Last week one of my clients told me she’d gotten a call from the IRS telling her she was about to be sued if she didn’t send them a payment right away by wire or debit card.
Someone was trying to scam her, and she is not alone. The IRS says scammers bilk people out of literally millions of dollars annually.
The bad guys are more sophisticated than ever. My client said the number that came up on her cellphone had a local area code, which was the only reason she answered it.
Scammers have gotten so good that even people like journalist Lisa Bennett, who detailed her experience here, can get lured in.
As The New York Times reports, people are also being told they have to send in a payment for not having health insurance.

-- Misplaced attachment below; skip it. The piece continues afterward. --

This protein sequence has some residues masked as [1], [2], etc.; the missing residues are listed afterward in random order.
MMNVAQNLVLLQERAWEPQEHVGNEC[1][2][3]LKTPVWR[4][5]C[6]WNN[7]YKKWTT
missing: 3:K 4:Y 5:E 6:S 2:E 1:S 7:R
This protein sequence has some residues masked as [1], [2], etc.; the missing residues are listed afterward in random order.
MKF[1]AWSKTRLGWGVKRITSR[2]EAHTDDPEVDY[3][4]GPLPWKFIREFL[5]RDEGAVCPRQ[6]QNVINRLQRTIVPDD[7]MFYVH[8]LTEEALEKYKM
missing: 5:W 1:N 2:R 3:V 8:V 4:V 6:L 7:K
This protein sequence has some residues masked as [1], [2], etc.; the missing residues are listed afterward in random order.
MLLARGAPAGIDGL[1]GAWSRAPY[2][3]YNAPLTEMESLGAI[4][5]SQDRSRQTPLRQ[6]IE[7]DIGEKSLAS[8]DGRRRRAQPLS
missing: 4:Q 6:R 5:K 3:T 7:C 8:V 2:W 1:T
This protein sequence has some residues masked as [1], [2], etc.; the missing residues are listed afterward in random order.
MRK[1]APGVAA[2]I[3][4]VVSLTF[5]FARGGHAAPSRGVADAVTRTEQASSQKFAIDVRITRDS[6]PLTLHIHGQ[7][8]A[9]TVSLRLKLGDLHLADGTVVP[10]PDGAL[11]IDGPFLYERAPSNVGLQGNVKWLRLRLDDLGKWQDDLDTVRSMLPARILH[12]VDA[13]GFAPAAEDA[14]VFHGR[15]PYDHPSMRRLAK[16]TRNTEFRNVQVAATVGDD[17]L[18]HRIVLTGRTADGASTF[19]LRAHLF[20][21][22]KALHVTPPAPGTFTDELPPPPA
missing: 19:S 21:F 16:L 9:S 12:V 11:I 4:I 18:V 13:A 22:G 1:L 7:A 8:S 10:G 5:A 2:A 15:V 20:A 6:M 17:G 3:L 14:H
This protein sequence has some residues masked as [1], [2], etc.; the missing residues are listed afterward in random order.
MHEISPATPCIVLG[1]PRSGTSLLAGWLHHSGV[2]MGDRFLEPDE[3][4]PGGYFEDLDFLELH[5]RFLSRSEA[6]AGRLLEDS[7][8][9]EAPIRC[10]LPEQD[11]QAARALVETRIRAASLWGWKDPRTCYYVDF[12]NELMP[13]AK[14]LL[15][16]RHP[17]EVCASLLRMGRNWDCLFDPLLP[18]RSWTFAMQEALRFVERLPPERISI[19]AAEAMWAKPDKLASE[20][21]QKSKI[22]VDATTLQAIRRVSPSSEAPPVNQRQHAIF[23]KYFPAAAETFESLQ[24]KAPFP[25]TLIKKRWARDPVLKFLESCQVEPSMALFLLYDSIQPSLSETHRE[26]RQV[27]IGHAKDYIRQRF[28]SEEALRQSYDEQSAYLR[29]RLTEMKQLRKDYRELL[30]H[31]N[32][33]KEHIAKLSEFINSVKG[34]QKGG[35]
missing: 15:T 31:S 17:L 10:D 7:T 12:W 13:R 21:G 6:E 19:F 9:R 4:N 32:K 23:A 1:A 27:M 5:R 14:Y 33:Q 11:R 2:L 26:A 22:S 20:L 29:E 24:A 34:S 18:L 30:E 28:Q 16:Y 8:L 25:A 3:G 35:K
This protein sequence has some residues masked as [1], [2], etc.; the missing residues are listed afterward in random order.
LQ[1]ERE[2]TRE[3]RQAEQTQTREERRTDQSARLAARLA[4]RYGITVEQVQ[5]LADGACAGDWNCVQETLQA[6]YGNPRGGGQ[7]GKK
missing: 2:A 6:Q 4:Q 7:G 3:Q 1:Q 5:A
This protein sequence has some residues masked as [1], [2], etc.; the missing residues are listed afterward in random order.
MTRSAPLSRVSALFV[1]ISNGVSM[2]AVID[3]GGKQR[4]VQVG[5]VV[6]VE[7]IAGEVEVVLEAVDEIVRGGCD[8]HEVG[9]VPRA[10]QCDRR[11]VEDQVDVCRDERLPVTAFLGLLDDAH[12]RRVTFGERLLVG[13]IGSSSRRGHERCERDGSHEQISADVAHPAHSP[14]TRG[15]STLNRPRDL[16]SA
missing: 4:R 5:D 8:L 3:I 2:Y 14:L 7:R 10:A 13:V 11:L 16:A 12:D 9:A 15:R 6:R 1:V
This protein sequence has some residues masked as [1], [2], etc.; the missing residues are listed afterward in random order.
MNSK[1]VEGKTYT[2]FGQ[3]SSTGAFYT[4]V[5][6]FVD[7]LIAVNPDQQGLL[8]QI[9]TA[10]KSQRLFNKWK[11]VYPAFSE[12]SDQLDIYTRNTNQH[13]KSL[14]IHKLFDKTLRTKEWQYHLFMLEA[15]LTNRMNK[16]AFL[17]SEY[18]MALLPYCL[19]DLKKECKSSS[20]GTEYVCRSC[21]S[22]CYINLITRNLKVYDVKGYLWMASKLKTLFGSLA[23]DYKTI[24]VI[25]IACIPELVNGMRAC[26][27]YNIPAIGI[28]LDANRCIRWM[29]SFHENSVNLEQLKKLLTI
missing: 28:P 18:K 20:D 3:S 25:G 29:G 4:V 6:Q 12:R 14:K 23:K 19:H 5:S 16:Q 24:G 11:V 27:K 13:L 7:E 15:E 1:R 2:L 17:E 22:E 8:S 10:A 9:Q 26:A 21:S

- The IRS will not initiate contact with you by phone. It will not contact you by email. It will not contact you by text message.
- The IRS will not tell you that it needs you you make a payment by prepaid debit card.
- The IRS will not ask for credit card information over the phone or in an email.
- The IRS will not threaten to have local police arrest you.
- The IRS will not contact you through social media.
Finally, here’s some additional information directly from the IRS on some common characteristics of phone scams.